Mr. Jones

Featured In Issue 187, June 2014

WSR Score2
Basic Information on new release titles is posted as soon as titles are announced. Once reviewed, additional data is added to the database.
Anchor Bay Entertainment
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Terror, frightening images, a scene of sexuality and brief language
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Single Side, Single Layer (BD-25)
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Karl Mueller
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Dolby TrueHD 5.1
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Who is Mr. Jones? To some, he is an enigmatic artist, with a unique vision of humanity and our place in the spiritual universe. To others, his very name conjures unimaginable primal fears. But for two young people, he will become their worst nightmare. Scott (Foster) and Penny (Jones) just moved to a remote cabin to escape the pressures of the world and breathe new life into their art. But they'll soon discover they are not alone: an infamously reclusive artist—known only as "Mr. Jones" (Steger)—lives nearby. He doesn't like to be disturbed and only comes out at night when he drags his strange, sinister sculptures deep into the woods. When Scott and Penny's curiosity leads them too close for Mr. Jones' comfort, he plunges the young couple into a nightmare world of mayhem, madness, and mind-bending terror. (Gary Reber)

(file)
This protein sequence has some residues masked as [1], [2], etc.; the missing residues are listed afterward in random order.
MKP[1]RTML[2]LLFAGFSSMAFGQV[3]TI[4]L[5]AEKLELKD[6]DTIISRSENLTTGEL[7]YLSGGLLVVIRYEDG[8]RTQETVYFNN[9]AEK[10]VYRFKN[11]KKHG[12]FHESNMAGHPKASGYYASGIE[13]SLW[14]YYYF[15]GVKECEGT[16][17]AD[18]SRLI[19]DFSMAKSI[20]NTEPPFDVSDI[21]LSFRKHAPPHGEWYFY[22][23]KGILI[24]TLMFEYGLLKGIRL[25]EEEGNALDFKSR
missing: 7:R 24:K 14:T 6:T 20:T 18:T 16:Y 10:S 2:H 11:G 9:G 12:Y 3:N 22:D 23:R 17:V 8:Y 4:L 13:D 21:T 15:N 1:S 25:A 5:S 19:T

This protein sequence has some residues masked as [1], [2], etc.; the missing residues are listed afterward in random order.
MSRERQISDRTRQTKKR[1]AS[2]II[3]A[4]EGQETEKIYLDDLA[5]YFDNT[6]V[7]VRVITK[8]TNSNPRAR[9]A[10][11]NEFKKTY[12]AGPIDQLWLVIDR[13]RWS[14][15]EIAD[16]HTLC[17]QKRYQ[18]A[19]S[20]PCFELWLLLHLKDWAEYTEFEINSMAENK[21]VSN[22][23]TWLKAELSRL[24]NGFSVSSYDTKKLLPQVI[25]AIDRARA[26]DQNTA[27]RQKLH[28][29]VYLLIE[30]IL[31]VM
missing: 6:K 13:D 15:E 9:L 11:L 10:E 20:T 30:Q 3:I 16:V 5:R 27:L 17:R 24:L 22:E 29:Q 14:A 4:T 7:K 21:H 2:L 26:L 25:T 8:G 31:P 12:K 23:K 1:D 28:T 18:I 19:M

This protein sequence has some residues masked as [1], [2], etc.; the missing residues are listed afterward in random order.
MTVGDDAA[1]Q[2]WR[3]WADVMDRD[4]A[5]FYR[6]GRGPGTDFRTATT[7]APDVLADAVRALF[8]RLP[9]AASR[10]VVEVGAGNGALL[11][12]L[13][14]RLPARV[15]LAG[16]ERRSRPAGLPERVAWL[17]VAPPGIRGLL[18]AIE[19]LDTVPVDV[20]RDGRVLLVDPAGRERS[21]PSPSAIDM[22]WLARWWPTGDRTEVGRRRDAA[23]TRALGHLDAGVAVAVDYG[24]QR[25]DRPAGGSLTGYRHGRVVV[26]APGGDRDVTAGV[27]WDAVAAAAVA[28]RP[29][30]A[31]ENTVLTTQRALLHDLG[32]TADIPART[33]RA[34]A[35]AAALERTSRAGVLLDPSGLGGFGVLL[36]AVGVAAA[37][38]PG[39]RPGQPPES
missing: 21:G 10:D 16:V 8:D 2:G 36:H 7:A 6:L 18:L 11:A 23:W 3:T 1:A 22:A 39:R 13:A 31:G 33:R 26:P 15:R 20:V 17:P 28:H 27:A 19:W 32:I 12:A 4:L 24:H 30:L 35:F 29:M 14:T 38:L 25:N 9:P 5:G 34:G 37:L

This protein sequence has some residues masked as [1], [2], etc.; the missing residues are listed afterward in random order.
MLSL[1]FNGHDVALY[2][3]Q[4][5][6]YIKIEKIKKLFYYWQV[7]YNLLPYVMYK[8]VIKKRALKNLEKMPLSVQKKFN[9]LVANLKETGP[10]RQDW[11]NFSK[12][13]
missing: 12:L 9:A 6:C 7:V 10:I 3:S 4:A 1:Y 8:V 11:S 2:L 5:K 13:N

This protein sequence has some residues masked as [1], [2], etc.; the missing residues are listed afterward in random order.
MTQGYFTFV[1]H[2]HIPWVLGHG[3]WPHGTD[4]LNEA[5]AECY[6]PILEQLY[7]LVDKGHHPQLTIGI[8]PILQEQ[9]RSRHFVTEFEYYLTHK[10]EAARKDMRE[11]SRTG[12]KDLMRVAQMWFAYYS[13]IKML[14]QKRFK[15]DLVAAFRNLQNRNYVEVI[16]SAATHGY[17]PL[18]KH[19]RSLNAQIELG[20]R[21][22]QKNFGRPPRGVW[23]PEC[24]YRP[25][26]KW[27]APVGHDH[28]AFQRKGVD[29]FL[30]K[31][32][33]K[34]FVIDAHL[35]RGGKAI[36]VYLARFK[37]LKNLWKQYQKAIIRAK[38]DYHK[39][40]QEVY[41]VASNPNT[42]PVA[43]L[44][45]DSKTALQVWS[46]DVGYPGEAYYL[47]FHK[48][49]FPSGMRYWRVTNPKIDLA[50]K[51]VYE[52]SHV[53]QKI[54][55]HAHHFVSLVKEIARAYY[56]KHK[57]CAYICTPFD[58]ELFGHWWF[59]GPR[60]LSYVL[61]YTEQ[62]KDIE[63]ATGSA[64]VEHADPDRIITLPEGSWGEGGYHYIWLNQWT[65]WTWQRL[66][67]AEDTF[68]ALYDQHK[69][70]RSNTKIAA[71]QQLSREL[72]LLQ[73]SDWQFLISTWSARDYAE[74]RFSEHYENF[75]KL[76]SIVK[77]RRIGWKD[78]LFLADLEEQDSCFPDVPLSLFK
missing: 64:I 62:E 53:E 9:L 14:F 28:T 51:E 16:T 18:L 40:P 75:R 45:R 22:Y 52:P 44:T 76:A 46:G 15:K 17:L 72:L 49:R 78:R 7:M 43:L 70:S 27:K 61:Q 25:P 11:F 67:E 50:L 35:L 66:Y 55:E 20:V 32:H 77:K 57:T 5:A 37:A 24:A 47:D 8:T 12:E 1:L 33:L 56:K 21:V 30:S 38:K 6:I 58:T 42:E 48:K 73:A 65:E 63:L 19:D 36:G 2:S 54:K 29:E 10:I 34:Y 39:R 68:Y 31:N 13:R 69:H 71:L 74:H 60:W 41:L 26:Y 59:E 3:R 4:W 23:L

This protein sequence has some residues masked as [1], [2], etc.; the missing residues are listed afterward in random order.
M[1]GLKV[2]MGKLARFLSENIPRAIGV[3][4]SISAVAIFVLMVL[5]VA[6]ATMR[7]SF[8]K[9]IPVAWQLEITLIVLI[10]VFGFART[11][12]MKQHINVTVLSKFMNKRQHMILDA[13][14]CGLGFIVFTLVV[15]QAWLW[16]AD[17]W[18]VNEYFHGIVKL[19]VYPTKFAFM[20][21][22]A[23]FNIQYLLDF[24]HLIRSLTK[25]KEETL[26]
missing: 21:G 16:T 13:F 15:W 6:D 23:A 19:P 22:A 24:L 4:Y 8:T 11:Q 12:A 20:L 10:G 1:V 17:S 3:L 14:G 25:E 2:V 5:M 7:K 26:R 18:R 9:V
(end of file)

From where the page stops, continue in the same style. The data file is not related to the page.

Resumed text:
There are no special features.

The 1.78:1 1080p AVC picture is amateurish, with a home movie flare due to the obsessive use of hand-help camera work. The picture was photographed digitally in a 1.78:1 aspect ratio. There is nothing really distinguished about this low-budget production. The imagery jumps all over the place and is often disconnected. Colors are generally naturally hued but black levels are weak as well as shadow delineation. This is distracting collage of jump cut images, with mediocre quality. (Gary Reber)

The Dolby® TrueHD 5.1-channel soundtrack is mediocre as well, with a focus on dialogue that is not particularly well integrated spatially. Atmospherics and sound effects are frontal focused, with some surround envelopment, enhanced with deep .1 LFE bass. Toward the end, the sonic intensifies with music and atmospherics that are aggressively enveloping and directional. (Gary Reber)